Dance.  Rhythmic body movement has been an integral part of every culture since time immemorial.  Dancing the hora, the minuet, the Mexican hat dance or the square dance can teach things about the respective cultures that developed those dances in ways nothing else can.  Depicting scientific systems (the solar system, the water cycle, photosynthesis, the water cycle), interpreting environments and events, learning mathematical patterns of dance steps -- all can teach the bodies of children and thus reinforce concepts the mind is asked to grasp.  In a creative classroom, individual and team sports, even playtime at "recess," are taught with educational purpose.

Theatre, seen as a synthesis of all the arts, offers students the opportunity to experience the feelings of people, places and events and to communicate those feelings to others.  Role-playing is an essential part of any creative classroom and can both motivate students and help them to experientially learn more about themselves, one another and the world. For thousands of years, theatre was acknowledged as far more than just "popular entertainment."  Rather, it was recognized as a way to articulate for the masses issues that deeply concerned them.  In many places around the world, it still serves that function.  The best filmed plays and the most enduring plays on stage give us understandings that enrich and, in some cases, can transform inner lives.  Such a potent teaching tool belongs in a creative classroom.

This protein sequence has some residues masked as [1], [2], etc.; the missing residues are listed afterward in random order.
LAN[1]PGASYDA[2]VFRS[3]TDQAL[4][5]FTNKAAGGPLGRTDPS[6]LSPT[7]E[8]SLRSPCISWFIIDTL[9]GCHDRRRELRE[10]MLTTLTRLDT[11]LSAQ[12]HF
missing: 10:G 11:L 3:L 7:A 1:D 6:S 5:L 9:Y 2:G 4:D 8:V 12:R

"Assuming that I want to develop a creative classroom in my teaching of American Independence, how do I start?"


Any number of ways.  For instance, one morning immediately after the recitation of the Pledge of Allegiance, ask your students to move their chairs in a circle or leave their seats and gather together on the floor or simply to remain standing -- anything to break the daily routine, to go against their expectations -- to get their attention!